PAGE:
Tackle Matt Kalil will be returning from an illness, but should be ready to go come Sunday. Guard Trai Turner‘s (concussion) status is also vitally important to Carolina’s success. If the Panthers establish the ground game early, it will take some pressure off Cam Newton and off the line tasked with protecting him against the league’s T-7th-best pass-rushing defense, which recorded 42 sacks during the regular season. For the last time, it starts with the ground game.
Do Bills stand a chance against Sacksonville without LeSean McCoy?
This one isn’t a given. McCoy (ankle) is questionable for Sunday, but didn’t practice Wednesday or Thursday before working as a limited participant on Friday. Behind McCoy, the depth chart is thin, thanks to the offseason departure of Mike Gillislee, with bowling ball Mike Tolbert serving as the next-best option. That doesn’t inspire much confidence in Buffalo’s rushing attack against a defense that is downright suffocating.
The Jaguars didn’t earn the Sacksonville nickname by chance. Jacksonville is first in the league against the pass, second in sacks (56) and second in total defense. Where the weakness lies is against the run: Jacksonville ranks 21st, allowing 116.2 yards per game on the ground. But without McCoy (or with a less-than-100-percent McCoy), does Buffalo pack much of a punch? The answer is simply no.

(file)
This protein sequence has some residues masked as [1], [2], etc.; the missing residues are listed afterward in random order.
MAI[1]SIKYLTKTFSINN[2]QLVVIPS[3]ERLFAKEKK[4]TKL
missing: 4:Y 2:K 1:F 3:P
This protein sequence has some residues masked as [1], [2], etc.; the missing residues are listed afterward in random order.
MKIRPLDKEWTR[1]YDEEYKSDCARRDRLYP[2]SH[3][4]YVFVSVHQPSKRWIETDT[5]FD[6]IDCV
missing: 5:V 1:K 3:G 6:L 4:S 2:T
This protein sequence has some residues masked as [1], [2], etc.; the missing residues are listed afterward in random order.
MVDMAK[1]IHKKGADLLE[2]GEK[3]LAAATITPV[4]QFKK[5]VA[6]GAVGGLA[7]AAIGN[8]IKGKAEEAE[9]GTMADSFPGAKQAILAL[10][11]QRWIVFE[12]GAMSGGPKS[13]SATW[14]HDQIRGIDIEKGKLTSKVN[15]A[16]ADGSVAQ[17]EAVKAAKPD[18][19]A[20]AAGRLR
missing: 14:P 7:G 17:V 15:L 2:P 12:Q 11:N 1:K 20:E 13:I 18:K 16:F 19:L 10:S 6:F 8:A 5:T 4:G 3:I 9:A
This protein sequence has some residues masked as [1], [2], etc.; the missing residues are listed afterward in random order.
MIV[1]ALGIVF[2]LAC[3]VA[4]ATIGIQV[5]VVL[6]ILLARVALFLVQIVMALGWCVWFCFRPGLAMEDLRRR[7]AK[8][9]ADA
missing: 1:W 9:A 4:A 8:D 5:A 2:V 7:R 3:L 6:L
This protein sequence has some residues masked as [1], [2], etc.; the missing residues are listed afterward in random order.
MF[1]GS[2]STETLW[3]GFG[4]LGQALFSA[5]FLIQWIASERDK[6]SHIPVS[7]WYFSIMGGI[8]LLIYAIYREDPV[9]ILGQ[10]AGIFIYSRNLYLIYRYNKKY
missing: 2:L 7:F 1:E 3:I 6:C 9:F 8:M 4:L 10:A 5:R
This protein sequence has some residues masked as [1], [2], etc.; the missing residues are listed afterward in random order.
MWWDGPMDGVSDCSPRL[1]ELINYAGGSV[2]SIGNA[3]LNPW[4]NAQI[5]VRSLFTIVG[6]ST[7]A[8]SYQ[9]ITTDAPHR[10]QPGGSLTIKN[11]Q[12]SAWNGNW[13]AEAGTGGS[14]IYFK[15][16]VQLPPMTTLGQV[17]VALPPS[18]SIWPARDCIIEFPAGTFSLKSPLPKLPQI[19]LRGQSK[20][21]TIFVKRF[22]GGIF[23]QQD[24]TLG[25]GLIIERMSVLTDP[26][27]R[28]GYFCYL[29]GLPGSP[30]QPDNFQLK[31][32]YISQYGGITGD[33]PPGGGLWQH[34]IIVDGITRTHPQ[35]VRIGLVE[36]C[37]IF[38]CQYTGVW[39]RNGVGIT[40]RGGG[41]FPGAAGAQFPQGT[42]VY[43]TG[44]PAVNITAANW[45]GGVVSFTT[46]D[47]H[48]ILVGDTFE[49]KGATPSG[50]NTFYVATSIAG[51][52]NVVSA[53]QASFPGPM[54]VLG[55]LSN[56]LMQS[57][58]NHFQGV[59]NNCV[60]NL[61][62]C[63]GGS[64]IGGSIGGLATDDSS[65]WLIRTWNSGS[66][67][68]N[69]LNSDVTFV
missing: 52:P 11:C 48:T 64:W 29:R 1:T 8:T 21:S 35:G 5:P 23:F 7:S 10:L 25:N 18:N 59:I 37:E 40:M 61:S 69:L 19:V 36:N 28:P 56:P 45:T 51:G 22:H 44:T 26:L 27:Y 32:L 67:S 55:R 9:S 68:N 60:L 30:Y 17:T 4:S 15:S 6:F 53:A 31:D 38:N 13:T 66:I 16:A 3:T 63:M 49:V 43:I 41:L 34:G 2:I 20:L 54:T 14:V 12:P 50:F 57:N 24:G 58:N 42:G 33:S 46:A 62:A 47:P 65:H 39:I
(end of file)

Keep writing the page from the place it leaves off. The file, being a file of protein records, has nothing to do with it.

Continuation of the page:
So it shifts back to the pass, where the Bills have struggled mightily to protect Tyrod Taylor. Statistically, the Bills are tied for 24th in the league in sacks surrendered (47) and 19th in quarterback hits allowed (90). With a hobbled or missing McCoy, there’s no reason for Jacksonville’s relentless pass rush to not pin its ears back and go after Taylor. When considering this information, this one could get ugly — but we’ve seen crazier things happen in the past. Buffalo is definitely facing an uphill climb in a few feet of snow in this one, but luckily for Western New Yorkers, they’re used to adverse conditions.